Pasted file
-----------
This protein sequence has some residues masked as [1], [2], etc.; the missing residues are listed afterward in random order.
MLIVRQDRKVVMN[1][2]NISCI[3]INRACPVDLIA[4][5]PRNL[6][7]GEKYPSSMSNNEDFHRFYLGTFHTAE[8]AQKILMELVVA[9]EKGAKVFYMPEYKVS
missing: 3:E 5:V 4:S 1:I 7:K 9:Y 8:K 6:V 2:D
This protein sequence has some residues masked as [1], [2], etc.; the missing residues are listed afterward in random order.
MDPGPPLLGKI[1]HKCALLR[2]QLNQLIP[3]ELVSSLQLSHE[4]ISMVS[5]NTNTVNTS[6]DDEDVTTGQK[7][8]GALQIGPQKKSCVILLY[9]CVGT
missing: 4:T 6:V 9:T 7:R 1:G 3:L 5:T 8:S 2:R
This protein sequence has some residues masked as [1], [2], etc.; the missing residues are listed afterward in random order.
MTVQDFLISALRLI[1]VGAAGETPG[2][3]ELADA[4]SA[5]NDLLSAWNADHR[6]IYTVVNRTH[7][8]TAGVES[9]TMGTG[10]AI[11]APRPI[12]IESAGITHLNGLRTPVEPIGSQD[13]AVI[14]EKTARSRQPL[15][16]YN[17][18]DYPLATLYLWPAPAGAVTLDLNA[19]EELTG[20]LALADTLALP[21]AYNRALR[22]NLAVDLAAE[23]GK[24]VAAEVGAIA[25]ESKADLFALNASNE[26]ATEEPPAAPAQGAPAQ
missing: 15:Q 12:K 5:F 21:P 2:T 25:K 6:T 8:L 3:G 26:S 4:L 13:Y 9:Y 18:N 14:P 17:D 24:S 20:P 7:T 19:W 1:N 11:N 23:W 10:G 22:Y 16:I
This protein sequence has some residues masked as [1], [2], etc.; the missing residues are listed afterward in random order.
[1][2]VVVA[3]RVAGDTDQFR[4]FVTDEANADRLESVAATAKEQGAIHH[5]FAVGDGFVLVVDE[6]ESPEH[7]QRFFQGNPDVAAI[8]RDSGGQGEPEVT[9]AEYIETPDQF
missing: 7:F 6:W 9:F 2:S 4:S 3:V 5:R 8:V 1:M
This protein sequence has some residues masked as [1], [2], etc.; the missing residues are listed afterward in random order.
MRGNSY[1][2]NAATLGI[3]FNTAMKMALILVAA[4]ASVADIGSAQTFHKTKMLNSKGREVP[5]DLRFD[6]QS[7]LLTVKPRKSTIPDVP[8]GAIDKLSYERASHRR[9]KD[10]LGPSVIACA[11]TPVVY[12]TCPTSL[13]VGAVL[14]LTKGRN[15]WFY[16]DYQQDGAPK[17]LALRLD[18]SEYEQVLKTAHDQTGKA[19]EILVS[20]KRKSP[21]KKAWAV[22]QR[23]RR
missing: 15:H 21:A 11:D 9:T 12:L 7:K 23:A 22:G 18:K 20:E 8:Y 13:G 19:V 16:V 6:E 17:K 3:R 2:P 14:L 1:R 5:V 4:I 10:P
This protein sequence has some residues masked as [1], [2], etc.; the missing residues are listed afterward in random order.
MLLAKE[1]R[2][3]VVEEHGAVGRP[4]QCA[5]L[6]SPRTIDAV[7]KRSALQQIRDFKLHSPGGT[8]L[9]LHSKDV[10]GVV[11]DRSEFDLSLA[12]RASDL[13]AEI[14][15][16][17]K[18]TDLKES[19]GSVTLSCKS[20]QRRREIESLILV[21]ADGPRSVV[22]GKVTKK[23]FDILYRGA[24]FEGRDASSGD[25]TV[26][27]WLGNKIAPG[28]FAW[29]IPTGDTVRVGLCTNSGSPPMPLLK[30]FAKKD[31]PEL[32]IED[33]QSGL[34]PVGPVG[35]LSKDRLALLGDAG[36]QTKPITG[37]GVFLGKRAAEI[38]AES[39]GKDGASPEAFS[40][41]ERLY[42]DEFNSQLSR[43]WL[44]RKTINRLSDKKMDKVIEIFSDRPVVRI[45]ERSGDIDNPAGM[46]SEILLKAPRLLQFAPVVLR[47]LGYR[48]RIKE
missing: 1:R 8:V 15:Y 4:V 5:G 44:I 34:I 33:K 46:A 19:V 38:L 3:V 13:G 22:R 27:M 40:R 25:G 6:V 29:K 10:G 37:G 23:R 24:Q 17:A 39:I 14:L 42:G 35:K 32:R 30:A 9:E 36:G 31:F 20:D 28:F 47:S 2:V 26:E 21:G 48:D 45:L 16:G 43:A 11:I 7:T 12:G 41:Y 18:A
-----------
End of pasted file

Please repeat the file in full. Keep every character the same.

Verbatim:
This protein sequence has some residues masked as [1], [2], etc.; the missing residues are listed afterward in random order.
MLIVRQDRKVVMN[1][2]NISCI[3]INRACPVDLIA[4][5]PRNL[6][7]GEKYPSSMSNNEDFHRFYLGTFHTAE[8]AQKILMELVVA[9]EKGAKVFYMPEYKVS
missing: 3:E 5:V 4:S 1:I 7:K 9:Y 8:K 6:V 2:D
This protein sequence has some residues masked as [1], [2], etc.; the missing residues are listed afterward in random order.
MDPGPPLLGKI[1]HKCALLR[2]QLNQLIP[3]ELVSSLQLSHE[4]ISMVS[5]NTNTVNTS[6]DDEDVTTGQK[7][8]GALQIGPQKKSCVILLY[9]CVGT
missing: 4:T 6:V 9:T 7:R 1:G 3:L 5:T 8:S 2:R
This protein sequence has some residues masked as [1], [2], etc.; the missing residues are listed afterward in random order.
MTVQDFLISALRLI[1]VGAAGETPG[2][3]ELADA[4]SA[5]NDLLSAWNADHR[6]IYTVVNRTH[7][8]TAGVES[9]TMGTG[10]AI[11]APRPI[12]IESAGITHLNGLRTPVEPIGSQD[13]AVI[14]EKTARSRQPL[15][16]YN[17][18]DYPLATLYLWPAPAGAVTLDLNA[19]EELTG[20]LALADTLALP[21]AYNRALR[22]NLAVDLAAE[23]GK[24]VAAEVGAIA[25]ESKADLFALNASNE[26]ATEEPPAAPAQGAPAQ
missing: 15:Q 12:K 5:F 21:P 2:T 25:K 6:T 8:L 3:G 26:S 4:L 13:Y 9:Y 18:N 14:P 17:D 24:S 20:P 7:T 19:W 1:N 11:N 23:W 10:G 22:Y 16:I
This protein sequence has some residues masked as [1], [2], etc.; the missing residues are listed afterward in random order.
[1][2]VVVA[3]RVAGDTDQFR[4]FVTDEANADRLESVAATAKEQGAIHH[5]FAVGDGFVLVVDE[6]ESPEH[7]QRFFQGNPDVAAI[8]RDSGGQGEPEVT[9]AEYIETPDQF
missing: 7:F 6:W 9:F 2:S 4:S 3:V 5:R 8:V 1:M
This protein sequence has some residues masked as [1], [2], etc.; the missing residues are listed afterward in random order.
MRGNSY[1][2]NAATLGI[3]FNTAMKMALILVAA[4]ASVADIGSAQTFHKTKMLNSKGREVP[5]DLRFD[6]QS[7]LLTVKPRKSTIPDVP[8]GAIDKLSYERASHRR[9]KD[10]LGPSVIACA[11]TPVVY[12]TCPTSL[13]VGAVL[14]LTKGRN[15]WFY[16]DYQQDGAPK[17]LALRLD[18]SEYEQVLKTAHDQTGKA[19]EILVS[20]KRKSP[21]KKAWAV[22]QR[23]RR
missing: 15:H 21:A 11:D 9:T 12:L 7:K 23:A 22:G 18:K 20:E 8:Y 13:G 19:V 16:V 6:E 17:K 3:R 2:P 14:L 1:R 5:V 4:I 10:P
This protein sequence has some residues masked as [1], [2], etc.; the missing residues are listed afterward in random order.
MLLAKE[1]R[2][3]VVEEHGAVGRP[4]QCA[5]L[6]SPRTIDAV[7]KRSALQQIRDFKLHSPGGT[8]L[9]LHSKDV[10]GVV[11]DRSEFDLSLA[12]RASDL[13]AEI[14][15][16][17]K[18]TDLKES[19]GSVTLSCKS[20]QRRREIESLILV[21]ADGPRSVV[22]GKVTKK[23]FDILYRGA[24]FEGRDASSGD[25]TV[26][27]WLGNKIAPG[28]FAW[29]IPTGDTVRVGLCTNSGSPPMPLLK[30]FAKKD[31]PEL[32]IED[33]QSGL[34]PVGPVG[35]LSKDRLALLGDAG[36]QTKPITG[37]GVFLGKRAAEI[38]AES[39]GKDGASPEAFS[40][41]ERLY[42]DEFNSQLSR[43]WL[44]RKTINRLSDKKMDKVIEIFSDRPVVRI[45]ERSGDIDNPAGM[46]SEILLKAPRLLQFAPVVLR[47]LGYR[48]RIKE
missing: 1:R 8:V 15:Y 4:V 5:G 44:I 34:I 33:K 46:A 19:V 38:L 3:V 13:G 22:R 27:M 40:R 25:G 6:V 29:K 10:G 37:G 23:R 24:Q 17:A 39:I 14:L 42:G 35:K 32:R 30:A 9:E 36:G 31:F 20:D 28:F 47:S 2:V 26:E 21:G 48:D 45:L 16:G 43:A 11:I 7:T 12:G 41:Y 18:A